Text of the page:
First Diwali for Sydney Harbour Bridge

Reading Time: 3 minutes

The iconic Australian landmark celebrates the Hindu Festival of Lights with a BridgeClimb

A Bollywood-style dance on top of the Harbour Bridge?
No, surely not!
Well, yes, actually.
Diwali this year saw a wonderful first for BridgeClimb. In a special limited edition Climb, the organisation hosted a small band of Diwali revellers who were taken to the top of the coat-hanger to celebrate the Hindu Festival of Lights.
A Hindu Council of Australia and BridgeClimb collaboration, it was the first ever Diwali on the Sydney Harbour Bridge.
And so the iconic Sydney landmark joined its close friend the Sydney Opera House in marking an ancient Hindu tradition.
Charli Beale from BridgeClimb told Indian Link, “We’ve been wanting to connect with international events which we could organise on the summit of the Sydney Harbour Bridge. We thought about how to reach out to Indian events. Diwali came to mind and the more I thought about it, the more exciting the idea became.”
A traditional Indian dance on the top of the bridge with the Sydney Opera House in the background and the lights of the city illuminating the horizon – now that would be a Diwali! The idea was presented to management, who agreed instantly.

Harbour Bridge Diwali
Source: Supplied

And so it came to pass, 48 hours before Diwali, Australia celebrated the Festival of Lights on top of the Bridge with a simple prayer, lighted dandiyas sparkling in the dusk, and five dancers swaying to traditional Bollywood tunes.
Of course, the dancers remained safely harnessed throughout their little recital 134 metres above ground!
Their little performance symbolised an invocation to Lakshmi, the Goddess of Prosperity, and to Ganesh, the God of Good Beginnings, as a form of New Year greeting and a prayer for overall good fortune.
The traditional ceremony was planned for sunset so the best effect could be had. HCA invited 10 guests, along with photographers and videographers. The equipment as well had special harnesses.
Prof Nihal Agar, the Chairman off HCA, climbed the 1,332 steps with remarkable agility.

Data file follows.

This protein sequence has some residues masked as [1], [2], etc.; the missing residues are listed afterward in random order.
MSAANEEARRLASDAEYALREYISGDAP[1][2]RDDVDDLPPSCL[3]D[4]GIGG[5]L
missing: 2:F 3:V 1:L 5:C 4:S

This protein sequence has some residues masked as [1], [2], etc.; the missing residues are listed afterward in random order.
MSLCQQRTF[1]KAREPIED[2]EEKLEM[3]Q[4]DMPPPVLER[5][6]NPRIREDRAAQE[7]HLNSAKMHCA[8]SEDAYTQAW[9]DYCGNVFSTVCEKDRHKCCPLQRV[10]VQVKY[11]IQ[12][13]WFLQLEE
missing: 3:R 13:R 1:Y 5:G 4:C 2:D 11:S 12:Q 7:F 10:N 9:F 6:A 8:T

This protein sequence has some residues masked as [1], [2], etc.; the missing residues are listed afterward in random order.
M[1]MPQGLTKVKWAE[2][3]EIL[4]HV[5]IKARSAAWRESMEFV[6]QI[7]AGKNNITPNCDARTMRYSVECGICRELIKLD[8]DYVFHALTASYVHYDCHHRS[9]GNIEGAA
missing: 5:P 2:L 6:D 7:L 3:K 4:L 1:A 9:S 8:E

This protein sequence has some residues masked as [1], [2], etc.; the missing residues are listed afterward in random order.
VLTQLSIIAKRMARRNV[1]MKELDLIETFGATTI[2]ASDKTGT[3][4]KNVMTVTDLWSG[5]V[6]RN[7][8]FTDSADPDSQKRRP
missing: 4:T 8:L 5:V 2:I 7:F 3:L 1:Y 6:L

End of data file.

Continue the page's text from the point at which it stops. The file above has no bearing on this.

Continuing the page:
Diwali bridge climb
Source: Supplied

After an official welcome from the climb leader, Prof Agar thanked the organisers for this opportunity to celebrate the Festival of Lights atop the Sydney Harbour Bridge.
Down below, it was almost as if our adopted city had heard Prof Agar’s call, as the lights began to come on and dispel the darkness.
As if to applaud, the five dancers from the Holiya Dance Group and Sydney Sanskrit School, erupted in joy. Wearing colourful traditional headwear contrasting beautifully with their grey BridgeClimb suits, they performed two numbers with the Sydney Opera House illuminated in the background.
Guests became a part of the ‘Festival of Light’ themselves, wearing special BridgeClimb vests fitted with flashing lights as they enjoyed the uninterrupted 360 degree view from the summit.
A first, this has to be one of the landmark moments for the Indian community in NSW.
“The unique combination of colourful Diwali celebrations combined with stunning views atop the Sydney Harbour Bridge is breathtaking, making it one of the best locations to celebrate this special time,” said Balesh Dhankhar, one of the Climbers representing Hindu Council on the occasion. “I am sure this will inspire a number of people to come and celebrate Diwali here next year.”
For those special few gathered up top, it was indeed a Diwali they will remember for many years to come.
Diwali now stands added to the list of BridgeClimb’s special occasion Climbs organised for local and international festivals and celebrations including Chinese New Year, Chinese Moon Festival, Valentine’s Day, Vivid Sydney and Mardi Gras Sydney.

Pawan Luthra
Pawan Luthra
Pawan is the publisher of Indian Link and is one of Indian Link's founders. He writes the Editorial section.

What's On